Labour Considers Transferring the Bank of England to Birmingham

CC BY-SA – credit: Photo by George Rex.

Labour would consider relocating the Bank of England to Birmingham if it took power at the next general election, in a move which could end the more than 300-years of stay of the Bank in London.

A study that was commissioned by John McDonnell, a shadow chancellor, concluded that the base of the central bank in Threadneedle Street, where it has been located since 1734, is “unsatisfactory and leads to the regions being underweighted in policy decisions.”

Clearpoint Corporation Management and GFC Economics, the consultants who worked on the report, suggested that “some functions” of the bank be relocated to Birmingham near the National Investment Bank and Strategic Investment Board, the two bodies which Labour plans to create on entering government.

It also recommended establishing offices in Cardiff, Belfast, and Glasgow and smaller outposts in Plymouth and Newcastle.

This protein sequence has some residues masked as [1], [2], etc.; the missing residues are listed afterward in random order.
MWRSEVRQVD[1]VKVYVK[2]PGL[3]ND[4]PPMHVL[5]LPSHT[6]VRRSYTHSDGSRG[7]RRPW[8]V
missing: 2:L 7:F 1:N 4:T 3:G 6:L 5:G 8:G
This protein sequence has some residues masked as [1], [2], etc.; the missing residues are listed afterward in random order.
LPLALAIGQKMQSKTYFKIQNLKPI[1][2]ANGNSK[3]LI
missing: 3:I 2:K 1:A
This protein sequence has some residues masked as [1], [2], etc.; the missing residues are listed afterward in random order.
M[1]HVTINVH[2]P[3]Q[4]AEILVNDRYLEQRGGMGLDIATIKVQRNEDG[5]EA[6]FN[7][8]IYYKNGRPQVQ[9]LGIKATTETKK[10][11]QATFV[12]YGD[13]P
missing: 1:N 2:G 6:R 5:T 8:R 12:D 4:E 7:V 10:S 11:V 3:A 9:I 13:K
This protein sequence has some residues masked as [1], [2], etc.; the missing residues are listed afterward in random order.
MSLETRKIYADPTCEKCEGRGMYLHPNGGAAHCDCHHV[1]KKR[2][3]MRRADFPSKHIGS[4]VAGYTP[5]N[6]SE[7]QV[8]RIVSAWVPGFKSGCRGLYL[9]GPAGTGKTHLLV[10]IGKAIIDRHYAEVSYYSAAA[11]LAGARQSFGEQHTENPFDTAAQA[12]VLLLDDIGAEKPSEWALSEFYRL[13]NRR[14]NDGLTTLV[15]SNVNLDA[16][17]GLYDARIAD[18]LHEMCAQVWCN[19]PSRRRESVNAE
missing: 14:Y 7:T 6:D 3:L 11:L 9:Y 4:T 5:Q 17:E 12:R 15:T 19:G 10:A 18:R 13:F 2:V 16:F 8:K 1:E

McDonnell stated that the “important report drums home the message that our financial system isn’t delivering enough investment across the whole country.”

Birmingham has already been attracting the attention of growing numbers of businesses in the past months. HSBC has selected the city for its new retail bank, relocating 1,000 staff there from London, while a fresh study ranked Birmingham as the fastest-improving city to live in the United Kingdom.

The report from Clearpoint and GFC stated that establishing the Bank in Birmingham along with the two investment bodies “would constitute a new ‘economic policy’ hub.”

Location was not the only thing that the consultants wished to review. Clearpoint and GFC added that the mandate of the Bank of England should be reviewed since the Financial Policy Committee – which is intended to help decrease systemic risk in the financial system – is “ignoring investment” and that it “makes no distinction between unproductive and productive lending.”

The said report will currently be considered by the Labour party.